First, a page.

While Teo is resigned to the ill will from colleagues, he doesn’t resile from the importance of pushing boundaries, and challenging dogma and the status quo in medicine. He refers passionately to Australian pioneers such as Nobel laureate Barry Marshall, who consumed the bacteria Helicobacter pylori to confirm its role in stomach ulcers, and gastroenterologist Tom Borody, whose faecal transplant therapy (yes, it’s what you think it means!) has seen remarkable results in chronic conditions such as Crohn’s disease. They too copped criticism from their medical peers.
So what is behind the medical establishment’s antipathy towards Teo? How do we reconcile it with broader acknowledgements, such as his Member of the Order of Australia honours in 2011? Teo points to medicine’s entrenched conservatism and the challenge he represents to its established norms. The concepts of ‘inoperable’ and ‘false hope’ are instructive here. Teo explains that surgeons are trained to evaluate ‘quality of life parameters’ and that ‘inoperable’ is usually a mischaracterisation – in fact, it means a surgeon has determined that risk/reward considerations mean it is not worth operating. Thus, offering to operate is offering ‘false hope’.
The omission in this equation is, of course, the patient’s perspective. So – the surgeon is projecting his own concept of ‘risk-reward’ for a given scenario (IE – ‘I wouldn’t take that risk if it was me’) – but not considering where the patient stands (IE – but it’s not you!). This is where Teo veers off-piste, adopting an approach based on patient autonomy. In his model, Teo takes the time to present all the details and risks of surgery as clearly and dispassionately as possible. This might include presenting a percentage figure for the likelihood of paralysis or speech loss, or how much more time might be bought in the event of successful surgery on an incurable malignant tumour. With the detail provided – and the time taken to discuss the person’s life and support networks – the patient can then determine if they want Teo to operate. He explains, ‘I say to my patient, “You’ve got to determine what is quality of life for you.”’ Of course, not all operations go to plan; along with the fairytale results in his career, Teo readily accepts he has made mistakes, and people have suffered and died as a result of them. He notes, ‘It’s the unsuccessful cases that really teach you the greatest lessons’.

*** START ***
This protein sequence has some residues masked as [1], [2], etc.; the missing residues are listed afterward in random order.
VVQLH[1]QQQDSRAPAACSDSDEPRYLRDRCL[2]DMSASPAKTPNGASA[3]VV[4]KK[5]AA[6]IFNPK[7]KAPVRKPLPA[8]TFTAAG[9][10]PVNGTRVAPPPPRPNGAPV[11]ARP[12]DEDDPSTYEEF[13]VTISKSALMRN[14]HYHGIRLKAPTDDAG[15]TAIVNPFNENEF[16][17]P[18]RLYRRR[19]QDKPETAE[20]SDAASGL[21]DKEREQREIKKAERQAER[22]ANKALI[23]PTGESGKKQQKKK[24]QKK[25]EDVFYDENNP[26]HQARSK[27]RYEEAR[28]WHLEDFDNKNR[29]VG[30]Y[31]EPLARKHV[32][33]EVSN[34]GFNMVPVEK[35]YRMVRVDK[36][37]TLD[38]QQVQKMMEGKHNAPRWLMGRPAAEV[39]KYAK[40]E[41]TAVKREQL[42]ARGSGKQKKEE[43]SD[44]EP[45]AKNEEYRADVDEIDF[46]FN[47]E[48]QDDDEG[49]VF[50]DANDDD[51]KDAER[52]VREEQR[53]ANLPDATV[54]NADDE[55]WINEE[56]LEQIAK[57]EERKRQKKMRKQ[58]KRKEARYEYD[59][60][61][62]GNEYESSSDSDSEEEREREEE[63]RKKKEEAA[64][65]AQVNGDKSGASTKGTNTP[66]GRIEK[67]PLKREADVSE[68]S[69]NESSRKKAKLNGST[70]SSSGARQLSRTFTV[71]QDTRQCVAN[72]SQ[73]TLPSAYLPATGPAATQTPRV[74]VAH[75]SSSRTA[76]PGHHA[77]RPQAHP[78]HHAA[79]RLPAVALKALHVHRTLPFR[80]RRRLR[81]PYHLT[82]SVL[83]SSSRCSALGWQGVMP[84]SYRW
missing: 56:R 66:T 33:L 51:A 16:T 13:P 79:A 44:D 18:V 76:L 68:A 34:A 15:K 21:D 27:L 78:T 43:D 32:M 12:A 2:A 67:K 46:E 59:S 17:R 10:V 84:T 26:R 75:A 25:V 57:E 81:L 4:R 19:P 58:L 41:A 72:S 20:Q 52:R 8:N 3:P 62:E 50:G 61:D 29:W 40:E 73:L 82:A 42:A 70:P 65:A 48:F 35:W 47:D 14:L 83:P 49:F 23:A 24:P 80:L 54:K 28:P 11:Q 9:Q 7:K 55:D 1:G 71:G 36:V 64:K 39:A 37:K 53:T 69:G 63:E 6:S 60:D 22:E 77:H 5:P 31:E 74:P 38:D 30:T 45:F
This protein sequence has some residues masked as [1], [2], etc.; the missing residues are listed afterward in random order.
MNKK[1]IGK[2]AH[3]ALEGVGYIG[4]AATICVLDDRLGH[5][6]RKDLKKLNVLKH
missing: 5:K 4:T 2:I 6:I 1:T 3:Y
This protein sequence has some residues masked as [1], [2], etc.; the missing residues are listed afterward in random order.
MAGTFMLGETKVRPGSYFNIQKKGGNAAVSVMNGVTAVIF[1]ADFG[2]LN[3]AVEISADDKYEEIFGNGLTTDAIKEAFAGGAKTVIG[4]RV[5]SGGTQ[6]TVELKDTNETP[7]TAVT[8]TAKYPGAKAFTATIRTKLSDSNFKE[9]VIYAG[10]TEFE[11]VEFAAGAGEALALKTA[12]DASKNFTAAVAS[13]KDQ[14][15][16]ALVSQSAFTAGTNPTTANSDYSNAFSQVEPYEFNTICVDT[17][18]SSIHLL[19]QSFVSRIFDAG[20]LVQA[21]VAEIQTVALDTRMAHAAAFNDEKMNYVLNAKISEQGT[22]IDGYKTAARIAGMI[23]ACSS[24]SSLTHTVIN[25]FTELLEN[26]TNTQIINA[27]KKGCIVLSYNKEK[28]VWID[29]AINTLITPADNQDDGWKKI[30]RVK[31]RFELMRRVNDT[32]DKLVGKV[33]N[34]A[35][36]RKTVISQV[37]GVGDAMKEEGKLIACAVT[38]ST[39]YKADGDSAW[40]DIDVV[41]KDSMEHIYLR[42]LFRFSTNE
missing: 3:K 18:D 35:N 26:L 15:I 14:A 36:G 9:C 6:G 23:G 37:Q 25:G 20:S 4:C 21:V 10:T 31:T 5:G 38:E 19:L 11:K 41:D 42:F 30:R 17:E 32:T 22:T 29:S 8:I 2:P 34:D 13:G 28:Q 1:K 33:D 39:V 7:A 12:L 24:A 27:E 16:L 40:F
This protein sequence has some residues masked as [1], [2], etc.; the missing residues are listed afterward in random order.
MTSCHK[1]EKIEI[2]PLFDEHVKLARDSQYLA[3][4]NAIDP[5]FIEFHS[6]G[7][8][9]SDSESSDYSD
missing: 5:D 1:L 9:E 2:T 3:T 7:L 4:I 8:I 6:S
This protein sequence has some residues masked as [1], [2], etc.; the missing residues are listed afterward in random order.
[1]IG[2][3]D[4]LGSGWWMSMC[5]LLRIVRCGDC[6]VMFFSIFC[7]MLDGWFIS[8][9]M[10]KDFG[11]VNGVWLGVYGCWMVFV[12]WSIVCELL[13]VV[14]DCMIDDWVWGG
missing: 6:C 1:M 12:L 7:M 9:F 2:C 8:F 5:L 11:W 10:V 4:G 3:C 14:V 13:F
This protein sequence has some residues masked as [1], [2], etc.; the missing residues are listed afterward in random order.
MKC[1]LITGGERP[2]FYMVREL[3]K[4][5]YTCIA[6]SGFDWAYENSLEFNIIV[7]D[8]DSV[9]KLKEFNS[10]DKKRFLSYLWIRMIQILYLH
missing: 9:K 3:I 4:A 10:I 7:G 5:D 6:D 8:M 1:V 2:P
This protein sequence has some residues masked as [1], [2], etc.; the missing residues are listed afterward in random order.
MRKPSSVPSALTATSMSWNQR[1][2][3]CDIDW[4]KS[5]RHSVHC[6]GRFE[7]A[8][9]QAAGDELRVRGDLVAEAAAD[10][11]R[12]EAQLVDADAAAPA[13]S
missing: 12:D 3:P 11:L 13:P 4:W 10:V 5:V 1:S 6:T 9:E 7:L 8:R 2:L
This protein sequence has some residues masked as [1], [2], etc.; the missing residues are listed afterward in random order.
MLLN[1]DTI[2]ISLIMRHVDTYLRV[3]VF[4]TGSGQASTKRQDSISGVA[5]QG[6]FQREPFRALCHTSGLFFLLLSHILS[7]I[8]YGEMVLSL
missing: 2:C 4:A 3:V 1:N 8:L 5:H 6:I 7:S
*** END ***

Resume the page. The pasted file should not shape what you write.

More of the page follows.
Teo describes a case presented in his 2015 TED talk which was a revelatory moment is his career. A patient, Fiona, presented with a benign brainstem glioma (brainstem growths are the most dangerous and difficult to operate on; the orthodox view is they are almost always inoperable). She had accepted advice from a neurosurgeon seven years earlier that the growth was inoperable. The tumour had since rendered Fiona a quadriplegic and was now becoming life-threatening; she was told she had weeks or months to live. Teo advised he was willing to remove the tumour, but it wouldn’t change her quadriplegia, so did she really think it worthwhile? Fiona took Teo to task, telling him that quality of life for her was being alive to offer continuing advice and guidance to her teenage daughters. He was shocked, realising he had been projecting his own values of ‘quality of life’ (where physical aptitude, for example, was so important) rather than considering the patient’s ... and perhaps it was something he had been unconsciously doing for years. It was a defining experience for him and strengthened the convictions underpinning his practice model. The operation was a success, and, at the TED talk, Teo showed a picture of Fiona, still doing well ten years after the operation.
Charlie Teo’s mix of self-belief, skill and patient advocacy are an asterisk of hope for people whose lives are looking like being indiscriminately cut short by brain tumours. He is a problem for medical orthodoxy because he represents a devolution of authority: instead of clinicians being the sole arbiters of patient destiny, he seeks informed patient input to qualify/ instruct that decision-making process. He has argued that, if at all possible, clinicians should ‘respect and nurture hope, not shatter it’. Of course – we should absolutely respect the need for medicine to be guided by principles of scientific rigour and evidence, but it’s difficult to accept this concept must be mutually exclusive with a practice model that is, essentially, a ‘second opinion’ – something we hope a robust medicine would always embrace.